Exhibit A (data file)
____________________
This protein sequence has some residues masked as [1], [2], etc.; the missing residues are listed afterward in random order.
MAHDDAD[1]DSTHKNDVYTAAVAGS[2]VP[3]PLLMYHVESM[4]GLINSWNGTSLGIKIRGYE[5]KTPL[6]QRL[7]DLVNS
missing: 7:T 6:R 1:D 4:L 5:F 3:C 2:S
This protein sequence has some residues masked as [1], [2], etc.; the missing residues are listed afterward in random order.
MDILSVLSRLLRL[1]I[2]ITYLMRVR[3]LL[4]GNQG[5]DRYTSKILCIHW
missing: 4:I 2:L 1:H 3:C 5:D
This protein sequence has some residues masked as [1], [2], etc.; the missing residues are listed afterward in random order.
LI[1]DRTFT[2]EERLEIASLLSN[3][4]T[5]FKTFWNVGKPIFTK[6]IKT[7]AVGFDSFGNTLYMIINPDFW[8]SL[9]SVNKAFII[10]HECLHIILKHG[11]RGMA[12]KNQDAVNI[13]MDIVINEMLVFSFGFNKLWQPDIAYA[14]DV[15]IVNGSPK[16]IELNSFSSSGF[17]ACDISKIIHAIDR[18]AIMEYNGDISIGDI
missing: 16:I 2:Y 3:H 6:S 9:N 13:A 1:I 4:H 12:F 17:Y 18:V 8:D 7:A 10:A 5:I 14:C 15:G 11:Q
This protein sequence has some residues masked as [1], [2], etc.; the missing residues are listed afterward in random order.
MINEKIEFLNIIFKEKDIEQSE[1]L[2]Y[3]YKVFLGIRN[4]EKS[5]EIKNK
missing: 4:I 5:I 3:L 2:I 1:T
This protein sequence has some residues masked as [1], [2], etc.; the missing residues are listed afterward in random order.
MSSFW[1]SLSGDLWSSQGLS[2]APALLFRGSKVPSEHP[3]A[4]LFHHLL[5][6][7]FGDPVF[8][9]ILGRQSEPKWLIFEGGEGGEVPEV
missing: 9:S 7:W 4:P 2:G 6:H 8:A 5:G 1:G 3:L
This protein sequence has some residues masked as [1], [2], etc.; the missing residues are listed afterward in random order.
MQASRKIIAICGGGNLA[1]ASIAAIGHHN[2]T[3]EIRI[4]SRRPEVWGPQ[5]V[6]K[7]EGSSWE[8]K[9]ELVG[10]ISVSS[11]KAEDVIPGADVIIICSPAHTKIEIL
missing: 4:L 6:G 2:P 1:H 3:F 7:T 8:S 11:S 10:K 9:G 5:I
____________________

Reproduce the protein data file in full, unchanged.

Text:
This protein sequence has some residues masked as [1], [2], etc.; the missing residues are listed afterward in random order.
MAHDDAD[1]DSTHKNDVYTAAVAGS[2]VP[3]PLLMYHVESM[4]GLINSWNGTSLGIKIRGYE[5]KTPL[6]QRL[7]DLVNS
missing: 7:T 6:R 1:D 4:L 5:F 3:C 2:S
This protein sequence has some residues masked as [1], [2], etc.; the missing residues are listed afterward in random order.
MDILSVLSRLLRL[1]I[2]ITYLMRVR[3]LL[4]GNQG[5]DRYTSKILCIHW
missing: 4:I 2:L 1:H 3:C 5:D
This protein sequence has some residues masked as [1], [2], etc.; the missing residues are listed afterward in random order.
LI[1]DRTFT[2]EERLEIASLLSN[3][4]T[5]FKTFWNVGKPIFTK[6]IKT[7]AVGFDSFGNTLYMIINPDFW[8]SL[9]SVNKAFII[10]HECLHIILKHG[11]RGMA[12]KNQDAVNI[13]MDIVINEMLVFSFGFNKLWQPDIAYA[14]DV[15]IVNGSPK[16]IELNSFSSSGF[17]ACDISKIIHAIDR[18]AIMEYNGDISIGDI
missing: 16:I 2:Y 3:H 6:S 9:N 13:A 1:I 4:H 12:F 17:Y 18:V 8:D 7:A 10:A 5:I 14:C 15:G 11:Q
This protein sequence has some residues masked as [1], [2], etc.; the missing residues are listed afterward in random order.
MINEKIEFLNIIFKEKDIEQSE[1]L[2]Y[3]YKVFLGIRN[4]EKS[5]EIKNK
missing: 4:I 5:I 3:L 2:I 1:T
This protein sequence has some residues masked as [1], [2], etc.; the missing residues are listed afterward in random order.
MSSFW[1]SLSGDLWSSQGLS[2]APALLFRGSKVPSEHP[3]A[4]LFHHLL[5][6][7]FGDPVF[8][9]ILGRQSEPKWLIFEGGEGGEVPEV
missing: 9:S 7:W 4:P 2:G 6:H 8:A 5:G 1:G 3:L
This protein sequence has some residues masked as [1], [2], etc.; the missing residues are listed afterward in random order.
MQASRKIIAICGGGNLA[1]ASIAAIGHHN[2]T[3]EIRI[4]SRRPEVWGPQ[5]V[6]K[7]EGSSWE[8]K[9]ELVG[10]ISVSS[11]KAEDVIPGADVIIICSPAHTKIEIL
missing: 4:L 6:G 2:P 1:H 3:F 7:T 8:S 11:S 10:K 9:G 5:I